Each year we try to “travel the world” and explore different winter holiday traditions to see how and what other people celebrate.
This year the kids are older and capable of some deeper work.
Winter Holiday Resources Starter Pack
I used a combination of paid and free resources for this study. These are the resources that we came back to again and again. We also used a variety of videos and web-based resources for each country and I’ll share those under a specific country.
For multiple countries, I used the following resources:
- Map Packet
- Christmas Around the World QR Code Hunt
- Winter Holidays Around the World Fact Sheets
- Summarizing Task Cards for Christmas, Hanukkah, and Kwanzaa
- Math Word Problem Task Cards for Christmas, Hanukkah, and Kwanzaa!
- Why Christmas? This is a really informative website – great for the last minute planner.
The countries we are studying this year are:
For each country:
We are learning a little about what holidays are celebrated, religious affiliations, food, and geography. I’ll link to my favorite resources that we are using below.
Winter Holidays in Russia
Russia was a lot of fun. We were able to discuss communism as religion (and Christmas) were banned following the revolution. In Russia, the typical secular traditions of the tree and gift giving are done over New Year’s. Russia is no longer under communist leadership and the predominant faith is the Russian Orthodox church which uses the Julian calendar. This means that they don’t celebrate Christmas until January 7th.
We watched a great video featuring a young woman spending Christmas in Russia in 2018.
Notice how dark it is at 9AM!
This video that gave us some more background in understanding how the traditions were divided in Russia.
We are also adding in some STEM/Art fun with an optical illusion.
Hanukkah in Israel
We chose Israel as our geographic location for Hanukkah. We recently moved to an area where there are way more Jewish people and have been exposed to lots of new religions and traditions. When it comes to Judaism, I always like Mayam Bialik’s videos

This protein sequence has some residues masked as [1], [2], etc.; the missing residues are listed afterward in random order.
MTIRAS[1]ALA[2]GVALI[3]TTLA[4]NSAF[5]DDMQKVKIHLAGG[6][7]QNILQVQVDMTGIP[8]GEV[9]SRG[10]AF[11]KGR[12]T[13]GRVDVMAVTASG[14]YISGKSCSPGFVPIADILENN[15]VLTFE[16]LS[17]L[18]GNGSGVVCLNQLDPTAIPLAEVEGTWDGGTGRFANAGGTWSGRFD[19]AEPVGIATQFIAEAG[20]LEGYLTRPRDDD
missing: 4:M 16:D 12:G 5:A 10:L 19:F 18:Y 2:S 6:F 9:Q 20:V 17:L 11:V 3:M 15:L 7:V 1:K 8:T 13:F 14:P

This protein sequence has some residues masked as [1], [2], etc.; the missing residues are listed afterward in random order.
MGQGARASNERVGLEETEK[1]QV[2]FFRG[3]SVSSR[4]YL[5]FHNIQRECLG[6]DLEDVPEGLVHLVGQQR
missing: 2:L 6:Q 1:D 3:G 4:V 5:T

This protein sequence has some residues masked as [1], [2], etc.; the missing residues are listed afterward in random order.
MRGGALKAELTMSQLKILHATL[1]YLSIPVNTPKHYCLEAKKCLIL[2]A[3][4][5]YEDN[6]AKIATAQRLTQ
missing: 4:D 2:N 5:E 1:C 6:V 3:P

Again we did some map work
Finishing up with some reading.
Christmas in Mexico
Christmas in Mexico is very similar to most countries that celebrate, but with its own traditions. One of these is the observance of Los Posadas.
This is a packet designed for younger kids, but I was able to adapt it to meet my needs.
These decorations are popular during many celebrations in Mexico. This particular video references the Day of the Dead, but they are also common during Christmas and Independence Day.
Winter Holidays in Japan
Christmas is not a national holiday, but shopping malls are heavily decorated in the weeks leading up to Christmas, and many people follow some local Christmas traditions, such as eating chicken and a Christmas cake or having a dinner with one’s partner. We used this learning opportunity to have fried chicken for dinner!
This is a comparison between Christmas in Japan and England.
Japan has many winter holidays that are national holidays. You can a list of the winter holidays and festivals with some explanation at this great site on Japan. In Japan, the most important of these holidays in the New Year Celebration which is stretched out over several days.
Christmas in Germany
My husband’s family is German so we started with this fun video on “interesting” German traditions. She also has a playlist for other comparisons between German and American Christmas.
We used this packet about German Christmas to help round out our study for Germany.
We will be making our own gingerbread houses right before Christmas, but you can use this gingerbread house tutorial to make your own.